The wonderful thing about a nature table is that the results from day to day, month to month, and year to year will vary a lot! Constantly improving and adapting the table to new treasures or changing seasons is a lot of fun both for parent and child.
Here are a few ideas to help get you started.
These are the basic elements of a nature table:
- A table, shelf, or bookcase that is typically taller than 3 feet or so.
- Some sort of soft flowing material (like silk, wool, or cotton) that can be draped across the table. This material will reflect the season in color so perhaps white for winter and a light green for spring. You can use additional pieces of materials for accent colors or as a backdrop such as a blue piece of silk for a sky.
- Levels are important. You do not want everything at the same height. Use rocks, tree blocks, and the like to elevate certain items. Nature is not all at one level and neither should the objects on your nature table.
- In spring, a mother earth doll is a wonderful addition. Mother Earth wakes up her children and sets them to work planting flowers and plants. Spring fairies can also be added. A hen with chicks, a sheep with lambs, eggs, birds and nests, bunnies, and other baby animals are all appropriate. Lots of natural items depicting the awakening of spring are encouraged. Buds or trees and shrubs, flowers, and the like work well and are easy to find. Think yellows, greens, and pinks.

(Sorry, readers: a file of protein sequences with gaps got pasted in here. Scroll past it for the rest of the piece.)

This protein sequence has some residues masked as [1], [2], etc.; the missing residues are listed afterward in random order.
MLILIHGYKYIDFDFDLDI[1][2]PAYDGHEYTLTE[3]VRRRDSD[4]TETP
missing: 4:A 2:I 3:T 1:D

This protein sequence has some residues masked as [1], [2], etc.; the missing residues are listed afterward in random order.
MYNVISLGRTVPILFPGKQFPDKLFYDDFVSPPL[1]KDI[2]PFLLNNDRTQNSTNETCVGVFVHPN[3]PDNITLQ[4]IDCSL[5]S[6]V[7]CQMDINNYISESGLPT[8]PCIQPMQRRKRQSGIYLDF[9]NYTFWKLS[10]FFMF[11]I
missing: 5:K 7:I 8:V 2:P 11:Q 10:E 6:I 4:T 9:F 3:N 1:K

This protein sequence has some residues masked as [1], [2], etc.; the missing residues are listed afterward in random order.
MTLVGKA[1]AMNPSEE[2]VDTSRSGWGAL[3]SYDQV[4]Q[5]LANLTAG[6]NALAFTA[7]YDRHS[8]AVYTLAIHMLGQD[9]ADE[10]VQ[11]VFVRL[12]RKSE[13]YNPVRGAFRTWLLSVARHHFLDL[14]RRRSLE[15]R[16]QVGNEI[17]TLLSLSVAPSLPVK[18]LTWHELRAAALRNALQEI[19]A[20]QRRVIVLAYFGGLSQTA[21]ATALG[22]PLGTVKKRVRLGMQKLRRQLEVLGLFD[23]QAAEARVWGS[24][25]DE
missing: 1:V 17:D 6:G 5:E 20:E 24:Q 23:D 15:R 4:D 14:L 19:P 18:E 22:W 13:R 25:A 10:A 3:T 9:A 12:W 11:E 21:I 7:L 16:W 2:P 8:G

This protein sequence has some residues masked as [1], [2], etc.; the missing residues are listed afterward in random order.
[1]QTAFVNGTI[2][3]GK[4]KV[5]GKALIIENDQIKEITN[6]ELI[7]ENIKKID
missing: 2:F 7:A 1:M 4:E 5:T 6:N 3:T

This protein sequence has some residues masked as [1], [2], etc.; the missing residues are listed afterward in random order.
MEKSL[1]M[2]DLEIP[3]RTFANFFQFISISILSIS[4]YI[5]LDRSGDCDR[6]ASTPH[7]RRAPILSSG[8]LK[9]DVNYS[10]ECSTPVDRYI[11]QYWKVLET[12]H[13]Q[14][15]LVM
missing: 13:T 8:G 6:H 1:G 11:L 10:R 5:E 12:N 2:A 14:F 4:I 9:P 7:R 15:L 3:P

- In the summer, the use of lots of green is wonderful! Move away from the pastel of spring and into the bold of summer. Butterflies, bees, larger sized animals (they are after all growing), toadstools, birds (especially ducks and geese) are nice to display this time of year. Shells, rocks, sand castles, little boats on water (blue silk cloth), bark, twigs, grasses, pebbles, and mosses are all items your child is likely to find and want to display.
- In the autumn (my favorite nature table), there is so much that can be found in nature and displayed on the nature table. Colors are deep and the use of dark reds, maroons, deep oranges, browns, and forest greens are important. Nuts, dried berries, dry and falling leaves, acorns, gourds, pumpkins, roots, and the like are items your child will collect in mass quantities. Animals making nests and caves can be incorporated. Small baskets filled with autumn treasures can be added as well.
The winter table has endless possibilities depending on where you live and what the weather is like. Natural elements like snow, rain, frost, and gloomy skies need to be incorporated. Holly berries, pinecones, evergreens, wreaths, sticks, bare tree branches, crystals, and burrowing animals are nice elements. You can of course add in items depicting advent, Christmas, and other seasonal celebrations.
The most important aspect of creating a nature table with your child is that you are doing it together and connecting on a deeper level to the season and to each other. And with that, here are some pictures of my current nature table as well as others that I just love!
|Photo Credit: Me|
|Photo Credit: Flicker/Sara Belleae|
|Photo Credit: Feedealune|
|Photo Credit: Knechtruprechetdolls|
|Photo Credit: How the Sun Rose: Lala Girl|